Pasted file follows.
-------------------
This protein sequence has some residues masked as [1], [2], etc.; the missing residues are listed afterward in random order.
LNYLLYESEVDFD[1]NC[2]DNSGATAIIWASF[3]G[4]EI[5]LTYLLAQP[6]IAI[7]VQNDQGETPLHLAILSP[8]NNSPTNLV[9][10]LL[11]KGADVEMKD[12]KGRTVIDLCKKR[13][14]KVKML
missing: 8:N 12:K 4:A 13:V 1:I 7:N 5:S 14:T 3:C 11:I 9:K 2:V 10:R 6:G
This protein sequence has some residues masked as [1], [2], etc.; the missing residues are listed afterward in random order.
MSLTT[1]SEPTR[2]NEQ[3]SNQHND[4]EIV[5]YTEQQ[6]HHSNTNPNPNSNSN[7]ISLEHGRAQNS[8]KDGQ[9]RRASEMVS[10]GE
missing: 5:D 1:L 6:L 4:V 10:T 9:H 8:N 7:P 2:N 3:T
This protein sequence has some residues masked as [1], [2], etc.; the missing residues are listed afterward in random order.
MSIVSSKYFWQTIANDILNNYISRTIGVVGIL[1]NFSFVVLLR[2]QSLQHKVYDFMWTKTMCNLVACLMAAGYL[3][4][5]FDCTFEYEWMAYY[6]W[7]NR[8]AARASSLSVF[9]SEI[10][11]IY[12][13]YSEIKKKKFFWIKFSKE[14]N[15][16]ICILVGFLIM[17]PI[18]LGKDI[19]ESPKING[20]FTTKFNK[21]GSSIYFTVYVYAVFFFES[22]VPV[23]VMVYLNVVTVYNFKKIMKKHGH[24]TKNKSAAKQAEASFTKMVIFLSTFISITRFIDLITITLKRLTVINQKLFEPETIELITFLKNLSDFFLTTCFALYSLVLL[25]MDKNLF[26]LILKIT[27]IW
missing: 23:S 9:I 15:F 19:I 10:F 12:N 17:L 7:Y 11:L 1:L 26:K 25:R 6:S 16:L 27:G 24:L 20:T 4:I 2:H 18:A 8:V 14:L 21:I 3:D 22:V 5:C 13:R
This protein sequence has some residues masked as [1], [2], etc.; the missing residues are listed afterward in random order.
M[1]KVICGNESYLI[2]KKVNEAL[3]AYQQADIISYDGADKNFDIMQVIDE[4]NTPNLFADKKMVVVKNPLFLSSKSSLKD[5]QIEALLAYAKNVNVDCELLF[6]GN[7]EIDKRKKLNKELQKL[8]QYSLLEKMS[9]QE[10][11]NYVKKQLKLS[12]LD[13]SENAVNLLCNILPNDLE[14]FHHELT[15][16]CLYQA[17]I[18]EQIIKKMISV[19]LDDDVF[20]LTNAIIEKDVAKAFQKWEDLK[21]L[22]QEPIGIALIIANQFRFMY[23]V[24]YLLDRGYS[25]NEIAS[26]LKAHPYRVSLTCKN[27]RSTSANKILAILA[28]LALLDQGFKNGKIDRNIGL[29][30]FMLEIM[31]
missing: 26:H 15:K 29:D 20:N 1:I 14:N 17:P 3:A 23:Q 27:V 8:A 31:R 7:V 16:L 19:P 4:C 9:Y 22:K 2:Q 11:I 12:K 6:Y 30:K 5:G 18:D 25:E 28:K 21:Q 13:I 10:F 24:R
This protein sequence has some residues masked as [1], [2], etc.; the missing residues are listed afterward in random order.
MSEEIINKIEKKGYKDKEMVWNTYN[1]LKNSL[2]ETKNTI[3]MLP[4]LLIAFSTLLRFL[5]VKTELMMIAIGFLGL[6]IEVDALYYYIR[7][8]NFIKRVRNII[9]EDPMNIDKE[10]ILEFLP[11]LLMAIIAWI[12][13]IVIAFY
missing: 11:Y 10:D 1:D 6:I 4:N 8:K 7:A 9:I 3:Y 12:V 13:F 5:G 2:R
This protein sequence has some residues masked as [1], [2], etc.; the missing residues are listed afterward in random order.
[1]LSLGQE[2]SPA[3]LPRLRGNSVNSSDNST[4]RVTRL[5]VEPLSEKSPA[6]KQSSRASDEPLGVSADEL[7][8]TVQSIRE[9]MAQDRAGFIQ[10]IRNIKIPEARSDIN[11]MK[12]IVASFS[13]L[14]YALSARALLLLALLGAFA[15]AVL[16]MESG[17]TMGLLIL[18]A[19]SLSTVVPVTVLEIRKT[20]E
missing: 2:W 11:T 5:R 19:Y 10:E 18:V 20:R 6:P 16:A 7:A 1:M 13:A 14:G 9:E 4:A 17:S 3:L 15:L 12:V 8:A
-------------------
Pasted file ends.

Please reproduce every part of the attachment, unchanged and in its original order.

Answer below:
This protein sequence has some residues masked as [1], [2], etc.; the missing residues are listed afterward in random order.
LNYLLYESEVDFD[1]NC[2]DNSGATAIIWASF[3]G[4]EI[5]LTYLLAQP[6]IAI[7]VQNDQGETPLHLAILSP[8]NNSPTNLV[9][10]LL[11]KGADVEMKD[12]KGRTVIDLCKKR[13][14]KVKML
missing: 8:N 12:K 4:A 13:V 1:I 7:N 5:S 14:T 3:C 11:I 9:K 2:V 10:R 6:G
This protein sequence has some residues masked as [1], [2], etc.; the missing residues are listed afterward in random order.
MSLTT[1]SEPTR[2]NEQ[3]SNQHND[4]EIV[5]YTEQQ[6]HHSNTNPNPNSNSN[7]ISLEHGRAQNS[8]KDGQ[9]RRASEMVS[10]GE
missing: 5:D 1:L 6:L 4:V 10:T 9:H 8:N 7:P 2:N 3:T
This protein sequence has some residues masked as [1], [2], etc.; the missing residues are listed afterward in random order.
MSIVSSKYFWQTIANDILNNYISRTIGVVGIL[1]NFSFVVLLR[2]QSLQHKVYDFMWTKTMCNLVACLMAAGYL[3][4][5]FDCTFEYEWMAYY[6]W[7]NR[8]AARASSLSVF[9]SEI[10][11]IY[12][13]YSEIKKKKFFWIKFSKE[14]N[15][16]ICILVGFLIM[17]PI[18]LGKDI[19]ESPKING[20]FTTKFNK[21]GSSIYFTVYVYAVFFFES[22]VPV[23]VMVYLNVVTVYNFKKIMKKHGH[24]TKNKSAAKQAEASFTKMVIFLSTFISITRFIDLITITLKRLTVINQKLFEPETIELITFLKNLSDFFLTTCFALYSLVLL[25]MDKNLF[26]LILKIT[27]IW
missing: 23:S 9:I 15:F 19:I 10:F 12:N 17:L 7:Y 11:L 1:L 26:K 25:R 6:S 16:L 27:G 24:L 20:T 4:I 2:H 18:A 8:V 14:L 21:I 3:D 22:V 5:C 13:R
This protein sequence has some residues masked as [1], [2], etc.; the missing residues are listed afterward in random order.
M[1]KVICGNESYLI[2]KKVNEAL[3]AYQQADIISYDGADKNFDIMQVIDE[4]NTPNLFADKKMVVVKNPLFLSSKSSLKD[5]QIEALLAYAKNVNVDCELLF[6]GN[7]EIDKRKKLNKELQKL[8]QYSLLEKMS[9]QE[10][11]NYVKKQLKLS[12]LD[13]SENAVNLLCNILPNDLE[14]FHHELT[15][16]CLYQA[17]I[18]EQIIKKMISV[19]LDDDVF[20]LTNAIIEKDVAKAFQKWEDLK[21]L[22]QEPIGIALIIANQFRFMY[23]V[24]YLLDRGYS[25]NEIAS[26]LKAHPYRVSLTCKN[27]RSTSANKILAILA[28]LALLDQGFKNGKIDRNIGL[29][30]FMLEIM[31]
missing: 26:H 15:K 29:D 20:N 1:I 14:N 17:P 3:A 23:Q 27:V 8:A 31:R 7:V 16:L 19:P 4:C 9:Y 22:K 2:Q 11:I 12:K 6:Y 30:K 5:G 18:D 25:E 28:K 21:Q 13:I 10:F 24:R
This protein sequence has some residues masked as [1], [2], etc.; the missing residues are listed afterward in random order.
MSEEIINKIEKKGYKDKEMVWNTYN[1]LKNSL[2]ETKNTI[3]MLP[4]LLIAFSTLLRFL[5]VKTELMMIAIGFLGL[6]IEVDALYYYIR[7][8]NFIKRVRNII[9]EDPMNIDKE[10]ILEFLP[11]LLMAIIAWI[12][13]IVIAFY
missing: 11:Y 10:D 1:D 6:I 4:N 8:K 7:A 9:I 3:Y 12:V 13:F 5:G 2:R
This protein sequence has some residues masked as [1], [2], etc.; the missing residues are listed afterward in random order.
[1]LSLGQE[2]SPA[3]LPRLRGNSVNSSDNST[4]RVTRL[5]VEPLSEKSPA[6]KQSSRASDEPLGVSADEL[7][8]TVQSIRE[9]MAQDRAGFIQ[10]IRNIKIPEARSDIN[11]MK[12]IVASFS[13]L[14]YALSARALLLLALLGAFA[15]AVL[16]MESG[17]TMGLLIL[18]A[19]SLSTVVPVTVLEIRKT[20]E
missing: 2:W 11:T 5:R 19:Y 10:E 18:V 20:R 6:P 16:A 7:A 1:M 13:A 14:G 9:E 4:A 17:S 3:L 15:L 12:V 8:A